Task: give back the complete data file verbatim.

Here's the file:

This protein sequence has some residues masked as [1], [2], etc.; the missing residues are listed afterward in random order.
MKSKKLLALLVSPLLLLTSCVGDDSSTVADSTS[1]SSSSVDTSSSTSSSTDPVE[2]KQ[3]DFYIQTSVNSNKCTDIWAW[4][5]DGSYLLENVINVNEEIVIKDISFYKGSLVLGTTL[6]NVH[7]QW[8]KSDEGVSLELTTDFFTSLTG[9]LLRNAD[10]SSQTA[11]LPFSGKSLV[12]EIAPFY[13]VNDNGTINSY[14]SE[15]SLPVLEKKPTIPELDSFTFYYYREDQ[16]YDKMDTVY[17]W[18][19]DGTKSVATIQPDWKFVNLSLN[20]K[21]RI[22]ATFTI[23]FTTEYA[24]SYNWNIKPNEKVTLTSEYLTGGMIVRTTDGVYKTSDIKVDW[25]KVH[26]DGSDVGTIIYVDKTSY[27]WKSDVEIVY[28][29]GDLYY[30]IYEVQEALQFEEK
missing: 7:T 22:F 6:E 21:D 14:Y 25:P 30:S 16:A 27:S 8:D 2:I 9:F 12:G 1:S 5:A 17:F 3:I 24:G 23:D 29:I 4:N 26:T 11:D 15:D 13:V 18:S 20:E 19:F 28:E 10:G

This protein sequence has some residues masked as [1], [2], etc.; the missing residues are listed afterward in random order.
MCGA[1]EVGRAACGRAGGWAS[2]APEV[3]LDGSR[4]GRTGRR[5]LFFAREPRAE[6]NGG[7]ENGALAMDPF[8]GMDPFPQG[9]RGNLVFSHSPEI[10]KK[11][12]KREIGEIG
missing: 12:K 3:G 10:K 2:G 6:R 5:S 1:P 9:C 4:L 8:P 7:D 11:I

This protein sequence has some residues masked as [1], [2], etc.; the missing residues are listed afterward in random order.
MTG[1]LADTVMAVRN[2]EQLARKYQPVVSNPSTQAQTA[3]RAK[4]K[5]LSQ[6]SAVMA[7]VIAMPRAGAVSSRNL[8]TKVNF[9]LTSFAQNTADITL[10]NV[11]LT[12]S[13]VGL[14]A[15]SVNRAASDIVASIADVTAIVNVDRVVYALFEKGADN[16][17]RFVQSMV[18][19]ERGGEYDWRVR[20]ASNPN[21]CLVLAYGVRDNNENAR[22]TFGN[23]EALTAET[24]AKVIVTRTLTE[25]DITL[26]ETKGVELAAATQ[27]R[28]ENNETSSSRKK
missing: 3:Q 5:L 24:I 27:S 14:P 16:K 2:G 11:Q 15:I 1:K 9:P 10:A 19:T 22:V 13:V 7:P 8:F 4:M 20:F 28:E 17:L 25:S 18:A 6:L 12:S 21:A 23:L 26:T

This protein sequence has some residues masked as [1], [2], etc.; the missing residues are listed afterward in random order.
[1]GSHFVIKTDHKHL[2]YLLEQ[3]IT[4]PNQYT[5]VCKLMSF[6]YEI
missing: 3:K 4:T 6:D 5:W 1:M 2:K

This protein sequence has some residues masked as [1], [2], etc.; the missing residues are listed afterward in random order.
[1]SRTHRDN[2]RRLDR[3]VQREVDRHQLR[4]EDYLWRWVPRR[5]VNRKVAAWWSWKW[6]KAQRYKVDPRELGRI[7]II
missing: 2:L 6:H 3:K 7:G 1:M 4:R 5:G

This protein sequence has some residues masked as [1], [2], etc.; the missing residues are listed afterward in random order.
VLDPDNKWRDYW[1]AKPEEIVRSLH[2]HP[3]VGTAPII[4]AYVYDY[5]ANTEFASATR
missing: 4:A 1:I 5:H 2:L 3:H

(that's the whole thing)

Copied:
This protein sequence has some residues masked as [1], [2], etc.; the missing residues are listed afterward in random order.
MKSKKLLALLVSPLLLLTSCVGDDSSTVADSTS[1]SSSSVDTSSSTSSSTDPVE[2]KQ[3]DFYIQTSVNSNKCTDIWAW[4][5]DGSYLLENVINVNEEIVIKDISFYKGSLVLGTTL[6]NVH[7]QW[8]KSDEGVSLELTTDFFTSLTG[9]LLRNAD[10]SSQTA[11]LPFSGKSLV[12]EIAPFY[13]VNDNGTINSY[14]SE[15]SLPVLEKKPTIPELDSFTFYYYREDQ[16]YDKMDTVY[17]W[18][19]DGTKSVATIQPDWKFVNLSLN[20]K[21]RI[22]ATFTI[23]FTTEYA[24]SYNWNIKPNEKVTLTSEYLTGGMIVRTTDGVYKTSDIKVDW[25]KVH[26]DGSDVGTIIYVDKTSY[27]WKSDVEIVY[28][29]GDLYY[30]IYEVQEALQFEEK
missing: 7:T 22:F 6:E 21:D 14:Y 25:P 30:S 16:A 27:S 8:D 2:I 9:F 12:G 1:S 5:A 17:F 3:I 24:G 23:D 29:I 4:N 26:T 11:D 15:D 13:V 18:S 20:E 19:F 28:E 10:G

This protein sequence has some residues masked as [1], [2], etc.; the missing residues are listed afterward in random order.
MCGA[1]EVGRAACGRAGGWAS[2]APEV[3]LDGSR[4]GRTGRR[5]LFFAREPRAE[6]NGG[7]ENGALAMDPF[8]GMDPFPQG[9]RGNLVFSHSPEI[10]KK[11][12]KREIGEIG
missing: 12:K 3:G 10:K 2:G 6:R 5:S 1:P 9:C 4:L 8:P 7:D 11:I

This protein sequence has some residues masked as [1], [2], etc.; the missing residues are listed afterward in random order.
MTG[1]LADTVMAVRN[2]EQLARKYQPVVSNPSTQAQTA[3]RAK[4]K[5]LSQ[6]SAVMA[7]VIAMPRAGAVSSRNL[8]TKVNF[9]LTSFAQNTADITL[10]NV[11]LT[12]S[13]VGL[14]A[15]SVNRAASDIVASIADVTAIVNVDRVVYALFEKGADN[16][17]RFVQSMV[18][19]ERGGEYDWRVR[20]ASNPN[21]CLVLAYGVRDNNENAR[22]TFGN[23]EALTAET[24]AKVIVTRTLTE[25]DITL[26]ETKGVELAAATQ[27]R[28]ENNETSSSRKK
missing: 3:Q 5:L 24:I 27:S 14:P 16:K 2:G 11:Q 15:I 1:K 9:P 10:A 19:T 22:V 13:V 7:P 8:F 4:M 20:F 28:E 17:L 25:S 18:A 6:L 12:S 21:A 23:L 26:T

This protein sequence has some residues masked as [1], [2], etc.; the missing residues are listed afterward in random order.
[1]GSHFVIKTDHKHL[2]YLLEQ[3]IT[4]PNQYT[5]VCKLMSF[6]YEI
missing: 3:K 4:T 6:D 5:W 1:M 2:K

This protein sequence has some residues masked as [1], [2], etc.; the missing residues are listed afterward in random order.
[1]SRTHRDN[2]RRLDR[3]VQREVDRHQLR[4]EDYLWRWVPRR[5]VNRKVAAWWSWKW[6]KAQRYKVDPRELGRI[7]II
missing: 2:L 6:H 3:K 7:G 1:M 4:R 5:G

This protein sequence has some residues masked as [1], [2], etc.; the missing residues are listed afterward in random order.
VLDPDNKWRDYW[1]AKPEEIVRSLH[2]HP[3]VGTAPII[4]AYVYDY[5]ANTEFASATR
missing: 4:A 1:I 5:H 2:L 3:H